Hacking And Working On The Go

I’m off visiting my parents for a while, and have managed to bring nearly everything along with me that I need to get work done, and it all fit in a small backpack! This includes a portable audio interface to run my podcast mic, two (count them) two Linux computers, and all manner of simple hacking tools. Microcontrollers with USB/serial adapters built in are a godsend.

But putting together the minimal setup was no easy task! Alone the USB cable assortment I had to bring was astounding. And in the end, it looks like I forgot a USB-B mini, and good luck finding that at the local drug store. (I know! But the Zoom recorder wants mini. Don’t ask me why.)

And then there’s the power adapters — brick for the laptop, USB-C fast charger for the Steam Deck, another wall-plug USB for recharging the power banks. And of course, this silly custom keyboard which I’m so used to typing on, and which embodies so much muscle memory in its macros that I’m practically helpless without it.

So fundamentally, I’m astounded by the amount of functionality I could cram into my pack, but I’m also aghast at all the little things that add up around the edges. And I’m sure that I’ll find stuff that I’m missing in the next few weeks.

Do you need to travel for work with your full kit? What’s your approach? Minimal? Maximal? Leave us your hacker travel kit tips in the comments.

35 thoughts on “Hacking And Working On The Go

  1. You’ve hit on the reason I am converting everything possible to USB-C and/or the 12V battery standard used by my Makita CXT tools. The multiplication of dongles and cables is just nuts. I recently fell victim to the xkcd “one more standard” by introducing the 20V worx battery, mostly because it drives my pinecil better and can more reliably provide higher USB-C voltages. But yeah: there’s mountains of technical debt in the form of oddball USB-not-C hardware and not-USB barrel jacks out there in my personal life, and I’m on a mission to gradually drive that to zero.

    1. Yep. USB-C and Anderson Powerpole here. I do wish the powerpoles were smaller, but they cover so many use cases, all the way up to 500 watts if needed (though my biggest load is currently 22A, 250 watts).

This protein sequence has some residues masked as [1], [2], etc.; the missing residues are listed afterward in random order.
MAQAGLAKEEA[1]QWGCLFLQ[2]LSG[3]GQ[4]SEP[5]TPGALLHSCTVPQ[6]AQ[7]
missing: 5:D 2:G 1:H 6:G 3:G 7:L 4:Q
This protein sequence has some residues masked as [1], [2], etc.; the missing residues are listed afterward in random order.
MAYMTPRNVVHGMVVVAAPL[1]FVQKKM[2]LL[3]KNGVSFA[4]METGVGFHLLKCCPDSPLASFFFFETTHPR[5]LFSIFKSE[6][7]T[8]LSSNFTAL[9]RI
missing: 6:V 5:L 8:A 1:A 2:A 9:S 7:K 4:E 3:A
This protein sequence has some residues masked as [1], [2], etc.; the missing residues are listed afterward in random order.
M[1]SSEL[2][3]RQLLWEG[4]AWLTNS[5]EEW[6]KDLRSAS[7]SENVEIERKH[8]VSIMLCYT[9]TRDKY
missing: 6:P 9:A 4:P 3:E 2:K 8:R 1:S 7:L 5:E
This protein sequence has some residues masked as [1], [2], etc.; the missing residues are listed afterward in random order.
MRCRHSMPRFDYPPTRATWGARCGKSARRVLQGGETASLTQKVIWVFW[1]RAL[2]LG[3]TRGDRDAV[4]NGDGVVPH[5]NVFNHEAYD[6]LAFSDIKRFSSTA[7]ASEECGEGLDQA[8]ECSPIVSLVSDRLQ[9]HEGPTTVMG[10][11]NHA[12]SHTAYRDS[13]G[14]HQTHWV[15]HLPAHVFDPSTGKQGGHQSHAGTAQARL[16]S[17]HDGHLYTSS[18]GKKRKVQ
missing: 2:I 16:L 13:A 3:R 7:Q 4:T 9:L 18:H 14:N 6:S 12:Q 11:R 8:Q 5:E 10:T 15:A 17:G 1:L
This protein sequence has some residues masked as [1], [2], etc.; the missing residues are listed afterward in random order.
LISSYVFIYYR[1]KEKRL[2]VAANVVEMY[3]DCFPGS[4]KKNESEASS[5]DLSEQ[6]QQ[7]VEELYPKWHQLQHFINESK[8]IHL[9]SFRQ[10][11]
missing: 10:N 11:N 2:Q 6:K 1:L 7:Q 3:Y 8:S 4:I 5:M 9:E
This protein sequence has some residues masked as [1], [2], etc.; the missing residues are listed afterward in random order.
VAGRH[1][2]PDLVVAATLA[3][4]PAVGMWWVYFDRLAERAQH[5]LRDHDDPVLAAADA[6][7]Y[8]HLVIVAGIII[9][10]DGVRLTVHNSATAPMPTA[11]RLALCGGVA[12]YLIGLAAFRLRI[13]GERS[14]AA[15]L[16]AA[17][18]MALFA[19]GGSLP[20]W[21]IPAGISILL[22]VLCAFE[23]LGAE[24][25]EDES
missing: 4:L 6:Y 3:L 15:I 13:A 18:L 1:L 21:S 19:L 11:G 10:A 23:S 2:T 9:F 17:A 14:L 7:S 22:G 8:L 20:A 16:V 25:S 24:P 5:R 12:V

It’s astonishing what you can power with a few hundred grams of LFP battery.

      1. USB-C (and a couple keychain style adapters just in case clipped onto a “main” charging cable) and XT60 have been my go-to as much as possible. Though that’s mainly because I got into FPV drones as a hobby before I started worrying about it and I’m surrounded by XT60 and XT30 connectors already.

      2. I grafted Powerpole connectors into a couple of old Dewalt 20V batteries to run my Pinecil and TS100, a small box fan (rated 24v), and a small variable buck/boost converter for providing power to projects. (Don’t let the voltage go too low, but the Pinecil and TS100 can monitor that.) The main thing I think I’m missing is a heat gun for heat shrink tubing… I’ve had my eye on a 20V Worx one for a while but haven’t gone for it.

        I’ve had such variable luck with USB-C that I’m still not totally sold on it for power delivery, but USB-A is convenient for powering 5V logic stuff.

        1. The 20V worx heat gun is fine. Unless you want to buy into the entire worx line, thoughtl, I’d skip buying the worx hub and just power the heat gun from the 20V battery you already have. A regular 3-pin male DIN plug will fit fine into female socket on the heat gun, and although there’s some fancy voltage control on the hub used on some of the other worx tools, the heat gun is just on/off 20V on the two outer pins. (The pins on the worx hub connectors are slightly larger in diameter than standard din, presumably to carry slightly more power, so male DIN work fine but female DIN won’t fit because the worx pins are too big.)